Beware False Teachers

Then Jesus gave them strict orders: “Watch out! Beware of the leaven of the Pharisees and the leaven of Herod.” – Mark 8:15 (CSB)

After Jesus again miraculously fed a large crowd, the Pharisees came to him and demanded a sign from him to prove his authenticity. Jesus refused and then went away with his disciples. While they sailed, Jesus warned them to “watch out for the leaven of the Pharisees and Herod.”

Matthew, in his gospel account, explains further what was meant: the “leaven” to which Jesus referred was the false teaching and beliefs the leaders of the region and religion promoted (Matthew 16:11-12). The Pharisees, especially, fit Paul’s description in Titus 1:16, “They claim to know God but they deny him by their works.” Often their demands upon people when far beyond God’s actual commands while they also neglected mercy and justice.

In every age of history, there have been people who have promoted lies and half-truths as being truths of God. The most dangerous of these are the teachings that bear much resemblance to what God has said. If we aren’t careful, such error can creep into our hearts and minds and then proceed to grow—just like dough that has been leavened with yeast.

Today, some false teachers say that we must do certain good works to be saved, instead of teaching that good works flow from a salvation that is by grace alone (Ephesians 2:8-10). Some teach that if you have enough faith then you’ll be prosperous and wealthy in this life, as they neglect the Bible’s descriptions of those who suffered much loss because of their faith (Hebrews 11:35-38). Some teach that the Bible’s sexual ethics are archaic and culture-determined, instead of teaching that Scripture gives us the truth of the unchanging God (2 Timothy 3:16-17).

How do we know the difference between what is true and what is false? We become intimately familiar with the Bible.

John told us to “test the spirits to see if they are from God, because many false prophets have gone out into the world.” Such tests include what one says about Jesus (1 John 4:1-3). Luke also praised the Bereans and presented them as an example for us because “they examined the Scriptures daily” to see if even the things Paul taught were true (Acts 17:11).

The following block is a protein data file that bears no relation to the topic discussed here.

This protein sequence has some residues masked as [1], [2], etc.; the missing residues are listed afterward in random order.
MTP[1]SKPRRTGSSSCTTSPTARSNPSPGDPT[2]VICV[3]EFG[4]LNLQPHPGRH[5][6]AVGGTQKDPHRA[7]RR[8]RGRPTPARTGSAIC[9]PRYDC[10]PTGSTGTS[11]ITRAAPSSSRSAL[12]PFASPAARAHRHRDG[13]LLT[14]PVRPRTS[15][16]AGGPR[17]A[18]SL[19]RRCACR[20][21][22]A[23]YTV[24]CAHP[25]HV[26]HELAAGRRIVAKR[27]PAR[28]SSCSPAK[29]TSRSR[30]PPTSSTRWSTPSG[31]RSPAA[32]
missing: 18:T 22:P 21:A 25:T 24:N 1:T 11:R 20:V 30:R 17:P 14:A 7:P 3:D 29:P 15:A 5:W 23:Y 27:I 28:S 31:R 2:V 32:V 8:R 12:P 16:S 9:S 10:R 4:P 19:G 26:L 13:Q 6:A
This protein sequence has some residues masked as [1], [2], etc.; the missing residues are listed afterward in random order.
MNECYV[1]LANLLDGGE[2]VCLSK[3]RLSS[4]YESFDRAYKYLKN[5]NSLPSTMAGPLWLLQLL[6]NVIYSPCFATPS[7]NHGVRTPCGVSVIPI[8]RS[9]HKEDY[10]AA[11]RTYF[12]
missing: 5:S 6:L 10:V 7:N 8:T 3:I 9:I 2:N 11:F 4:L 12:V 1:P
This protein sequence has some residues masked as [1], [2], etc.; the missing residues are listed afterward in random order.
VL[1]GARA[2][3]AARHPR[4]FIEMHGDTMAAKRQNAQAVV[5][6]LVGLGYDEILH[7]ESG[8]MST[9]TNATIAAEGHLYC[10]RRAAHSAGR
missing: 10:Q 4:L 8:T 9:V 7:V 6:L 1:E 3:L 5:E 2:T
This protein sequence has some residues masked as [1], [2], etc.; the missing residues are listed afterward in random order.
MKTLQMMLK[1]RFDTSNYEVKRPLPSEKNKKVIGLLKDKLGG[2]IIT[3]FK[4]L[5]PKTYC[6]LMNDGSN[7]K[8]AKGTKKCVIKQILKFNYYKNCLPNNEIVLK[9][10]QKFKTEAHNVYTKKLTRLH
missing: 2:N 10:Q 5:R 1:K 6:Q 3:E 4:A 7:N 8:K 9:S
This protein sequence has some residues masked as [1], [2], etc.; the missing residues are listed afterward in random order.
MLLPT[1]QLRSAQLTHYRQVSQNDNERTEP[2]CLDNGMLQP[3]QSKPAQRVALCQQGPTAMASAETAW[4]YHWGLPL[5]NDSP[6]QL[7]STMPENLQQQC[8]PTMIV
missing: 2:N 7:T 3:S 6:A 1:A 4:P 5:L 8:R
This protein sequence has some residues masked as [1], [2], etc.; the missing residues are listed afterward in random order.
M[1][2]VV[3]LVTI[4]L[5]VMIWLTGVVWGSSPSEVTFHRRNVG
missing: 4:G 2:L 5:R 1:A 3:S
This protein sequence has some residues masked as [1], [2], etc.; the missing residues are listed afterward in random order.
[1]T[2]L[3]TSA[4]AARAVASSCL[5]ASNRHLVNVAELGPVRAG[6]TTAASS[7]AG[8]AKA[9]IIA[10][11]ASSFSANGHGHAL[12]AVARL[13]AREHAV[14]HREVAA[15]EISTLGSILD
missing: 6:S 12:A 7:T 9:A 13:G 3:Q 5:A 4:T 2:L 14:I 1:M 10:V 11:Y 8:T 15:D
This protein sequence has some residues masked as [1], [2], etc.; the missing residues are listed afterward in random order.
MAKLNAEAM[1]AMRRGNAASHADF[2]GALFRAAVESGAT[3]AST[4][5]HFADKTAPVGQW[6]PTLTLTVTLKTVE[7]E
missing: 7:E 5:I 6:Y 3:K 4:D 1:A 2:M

The more familiar we become with God’s word, the more equipped we will be to sort out the good from the bad. Examine Scripture, test what you hear or read, even what you read here, and make sure what is taught corresponds with the truth that God has revealed.

Sunday 09.03.17 (what matters most)

This Sunday we’ll consider the tale of two sisters in Luke 10:38-42 and see how this snapshot from Mary and Martha’s life helps us to understand that being with Christ is what matters most in life. We hope to see you there! With the holiday weekend, there will be no evening study.

Schedule
@945 Small Groups / Sunday School for all ages
@1045 Worship Gathering
**No evening activities

Sermon Notes
What Matters Most ~ Luke 10:38-42

On holidays, we tend to seek rest from our normal routines and work. In life, it is easy to get stressed out and overwhelmed. The answer is finding rest in our Lord.

  • A tale of two sisters: Martha, the busy worrier; and Mary, the calm worshiper
  • Jesus tells Martha that she needed to join Mary and not be overwhelmed by the good things, but rather singularly focused on the best
  • The gospel call is a call to be with Jesus and find rest (10:42, Matthew 11:28-30)
    • To find rest in Jesus is to realize that God has not given us a multitude of things to do in order to please him; but rather to trust that Jesus has provided for us and then we go do
    • Each day we must spend time at the feet of Jesus in our devotions of Scripture and prayer

Sunday 08.27.17

This Sunday, we will have guest speaker Cody McCully delivering a message on “the awe of God,” while Pastor Mike is out of town. We hope to see you there! There will be no evening service this Sunday.

Schedule
@945 Small Groups / Sunday School for all ages
@1045 Worship Gathering
**No Evening Activities

Songs for Our Gathering
We Bring the Sacrifice of Praise
How Great Is Our God
Shout to the Lord
Great is Thy Faithfulness
Thou Art Worthy

Good Reads 08.24.17 (on: parenting, prayer, Bible reading, and more!)

Here is a collection of good reads gathered from across the internet this past week. Enjoy!

On parenting and discipleship: 8 Tips to Help You Disciple Your Kids by Dembowczyk

One of the main problems we have as parents is that we expect way too much of ourselves when it comes to discipling our kids, and when we can’t live up to them, we feel like failures and often quit. Family worship doesn’t have to look like worship with your church family with singing, prayer, and lengthy and in-depth Bible teaching. Gospel conversations don’t always have to end with some profound theological gem from you. We need to be realistic of what our family discipleship will look like. Perhaps that means talking about a Bible story for 15 minutes one night a week at dinner and trying to find one or two times each week to move conversations toward the gospel. Wherever you are, start there and develop rhythms and habits that work and then build on them to get to where you want to be. (click here to read more)